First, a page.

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Proteas Kagiso Rabada bowling against India during the third test match at Newlands, Cape Town. Date: 13 January 2022, Picture: ESA ALEXANDER/SUNDAY TIMES
Proteas Kagiso Rabada bowling against India during the third test match at Newlands, Cape Town. Date: 13 January 2022, Picture: ESA ALEXANDER/SUNDAY TIMES

What a week it has been feasting on SA’s sporting best. Banyana Banyana triumphant in the Africa Cup of Nations, Commonwealth Games medals aplenty, with our swimmers and Blitzboks leading the way and the Proteas producing a spectacular third T20 performance to win the series in England. The 1995 Rugby World Cup mantra, “One Team, One Country”, comes to mind.

However, during the same week, the sobering and predictable ANC NEC meeting took place. Jacob Zuma was granted an inevitable extension of his corruption trial, eight women horrifically gang-raped in Krugersdorp, multiple murders and the EFF calling for a shutdown. What a contrast.

Our sporting teams and individuals have shown courage, discipline and heart and are strong role models. They have pride in their performance, a genuine respect for the sport, their teams and country, as well as a purpose to be the best they can be. It really is time the politicians follow their example and knuckle down to fulfil their designated purpose. Self-interest, self-gratification and self-enrichment is not their purpose.

The Proteas team continue to delight with their ability to bounce back and their belief in, and total support of, each other. This is a team on the move. The pool of players vying for a place in the side is abundant with talent. The selectors have their work cut out for them. Picking the right team for each venue in itself is a challenge and then there is the important demographic balance to consider.

The wider leadership in the Proteas teams has brought them to this place of growth and confidence. The roles of Mark Boucher, Dean Elgar, Temba Bavuma, David Miller, Kershav Maharaj and Quinton de Kock need to be celebrated. The strength of the broader leadership within the team with Kagiso Rabada, Aiden Markham, Rassie van der Dussen and Lungi Ngidi adds significantly to the energy and performance.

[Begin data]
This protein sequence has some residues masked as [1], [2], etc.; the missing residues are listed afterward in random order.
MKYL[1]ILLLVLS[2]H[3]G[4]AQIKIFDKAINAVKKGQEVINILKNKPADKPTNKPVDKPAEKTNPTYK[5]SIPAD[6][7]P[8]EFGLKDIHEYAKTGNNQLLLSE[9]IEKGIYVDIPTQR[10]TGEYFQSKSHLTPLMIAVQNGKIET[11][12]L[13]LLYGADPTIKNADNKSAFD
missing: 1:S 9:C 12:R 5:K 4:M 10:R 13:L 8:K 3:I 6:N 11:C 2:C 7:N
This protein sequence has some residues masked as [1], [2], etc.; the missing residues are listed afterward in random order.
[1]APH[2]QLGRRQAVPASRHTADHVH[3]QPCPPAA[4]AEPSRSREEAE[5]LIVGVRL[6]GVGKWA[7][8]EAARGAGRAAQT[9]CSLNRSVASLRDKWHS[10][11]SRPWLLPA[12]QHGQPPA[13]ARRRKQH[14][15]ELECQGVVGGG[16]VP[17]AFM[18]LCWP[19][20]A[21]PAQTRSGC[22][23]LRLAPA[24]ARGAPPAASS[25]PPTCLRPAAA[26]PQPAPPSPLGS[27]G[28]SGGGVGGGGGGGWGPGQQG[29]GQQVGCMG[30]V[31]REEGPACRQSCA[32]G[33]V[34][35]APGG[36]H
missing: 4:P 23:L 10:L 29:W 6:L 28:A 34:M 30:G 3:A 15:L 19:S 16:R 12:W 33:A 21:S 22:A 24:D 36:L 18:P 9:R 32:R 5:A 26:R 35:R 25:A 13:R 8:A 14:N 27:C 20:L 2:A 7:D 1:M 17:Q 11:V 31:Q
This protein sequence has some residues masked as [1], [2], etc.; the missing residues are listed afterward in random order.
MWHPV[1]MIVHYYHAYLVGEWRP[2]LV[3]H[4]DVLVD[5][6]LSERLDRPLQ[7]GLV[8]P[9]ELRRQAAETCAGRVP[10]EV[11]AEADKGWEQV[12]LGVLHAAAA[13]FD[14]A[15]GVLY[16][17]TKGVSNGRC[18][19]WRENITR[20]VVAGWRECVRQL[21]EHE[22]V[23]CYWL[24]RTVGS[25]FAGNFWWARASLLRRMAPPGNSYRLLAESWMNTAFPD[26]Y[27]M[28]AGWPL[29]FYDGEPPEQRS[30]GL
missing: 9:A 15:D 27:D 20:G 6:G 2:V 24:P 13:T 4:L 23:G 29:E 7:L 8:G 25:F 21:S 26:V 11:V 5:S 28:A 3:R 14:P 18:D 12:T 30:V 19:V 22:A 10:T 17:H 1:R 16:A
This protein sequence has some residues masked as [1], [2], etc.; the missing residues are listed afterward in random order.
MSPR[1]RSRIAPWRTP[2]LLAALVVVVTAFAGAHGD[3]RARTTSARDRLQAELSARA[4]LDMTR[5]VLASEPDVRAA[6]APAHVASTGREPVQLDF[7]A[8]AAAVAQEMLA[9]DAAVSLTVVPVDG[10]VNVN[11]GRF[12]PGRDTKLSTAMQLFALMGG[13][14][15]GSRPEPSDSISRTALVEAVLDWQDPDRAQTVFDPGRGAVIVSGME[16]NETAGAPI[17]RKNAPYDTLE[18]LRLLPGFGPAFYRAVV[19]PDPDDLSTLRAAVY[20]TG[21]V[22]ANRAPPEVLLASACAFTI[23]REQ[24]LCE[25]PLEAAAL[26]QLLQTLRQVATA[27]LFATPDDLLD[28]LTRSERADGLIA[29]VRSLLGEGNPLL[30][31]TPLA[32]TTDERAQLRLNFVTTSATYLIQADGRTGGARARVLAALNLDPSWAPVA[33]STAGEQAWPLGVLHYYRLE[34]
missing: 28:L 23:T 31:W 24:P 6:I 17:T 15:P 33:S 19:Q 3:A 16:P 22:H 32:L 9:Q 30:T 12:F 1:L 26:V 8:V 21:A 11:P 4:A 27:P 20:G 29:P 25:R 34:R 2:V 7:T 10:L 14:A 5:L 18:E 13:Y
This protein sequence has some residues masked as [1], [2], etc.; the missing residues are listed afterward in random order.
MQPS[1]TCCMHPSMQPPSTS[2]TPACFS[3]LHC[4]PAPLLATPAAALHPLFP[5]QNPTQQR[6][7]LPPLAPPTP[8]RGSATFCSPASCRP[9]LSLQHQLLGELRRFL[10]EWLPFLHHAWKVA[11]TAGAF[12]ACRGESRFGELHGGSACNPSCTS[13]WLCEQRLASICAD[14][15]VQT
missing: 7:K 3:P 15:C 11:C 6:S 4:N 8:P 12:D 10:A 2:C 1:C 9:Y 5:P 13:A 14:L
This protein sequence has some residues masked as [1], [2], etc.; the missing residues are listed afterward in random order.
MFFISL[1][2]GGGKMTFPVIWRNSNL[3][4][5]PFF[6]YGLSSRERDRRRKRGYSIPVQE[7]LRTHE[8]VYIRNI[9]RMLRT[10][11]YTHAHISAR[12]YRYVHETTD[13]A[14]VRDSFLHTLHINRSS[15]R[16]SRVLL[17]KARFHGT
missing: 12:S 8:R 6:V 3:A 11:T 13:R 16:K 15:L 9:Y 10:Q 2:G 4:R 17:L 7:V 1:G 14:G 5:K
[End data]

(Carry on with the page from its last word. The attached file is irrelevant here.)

Captaincy missed

This leadership group sustains them on the dark days. It needed to, after the disastrous fielding performance in the first T20 in Bristol. The adage, “catches win matches”, was never more evident in the next two T20 matches of the series.

By contrast, the English limited-over leadership of Jos Buttler and Matthew Mott is battling to find their groove. Eoin Morgan’s captaincy is missed, and a new leadership style needs to bloom.

The situation is similar to Divan Serfontein taking over the Springbok reins from legend Morné du Plessis. Early in his captaincy Serfontein said to the team, “Morné was a great leader, but has retired. Anyone who does not like my leadership style can go.” He had the courage to stamp his authority and different leadership style on the team and this worked. Buttler needs to do the same.

Faf du Plessis took over as the Royals Challengers Bangalore captain from the legendary Virat Kohli, who had captained the RCB 140 times and India in 213 internationals across all formats. Kohli was a strong, dominant yet natural leader of men. He was driven by his own excellence and unrelenting work ethic. He showed his pleasure and displeasure transparently. He captained like he played, uncompromising and clear in what he wanted.

Du Plessis brought a more enabling, calmer style of encouragement and confidence to his players. Even when his bowlers were being thrashed, he remained calm and encouraging. The RCB triumphed under his leadership.

David Miller demonstrated the same confidence in Bristol. I marvelled at one moment when Andile Phehlukwayo had been hit for two consecutive sixes and Miller approached him with a smile and gave him a gentle hug.

Attacking style

Every captain needs to be true to his own character and style. Bavuma, Miller with Boucher are a good fit in this ever-changing limited-over format, when one ball can turn a game.

The Test series ahead, against England, will be a cracker. The England Test team is running on hot. Ben Stokes and Brendon McCullum have developed an attacking style of cricket that has been remarkably successful. Yet as Ngidi reminded us recently, that attacking style will bring opportunities to the Proteas.

To win consistently, a team has to know deep down that they are going to win, no question, even when the odds are stacked against you. The Proteas seem to have that deep-seated belief. That attitude is visible in body language, facial expressions and the strength of the shoulders. Coach Boucher has lived by that mantra throughout his career.

With the compacted schedule in the next few years, it is that spirit and togetherness that will keep them going, plus the hard conversations for which they have become known.


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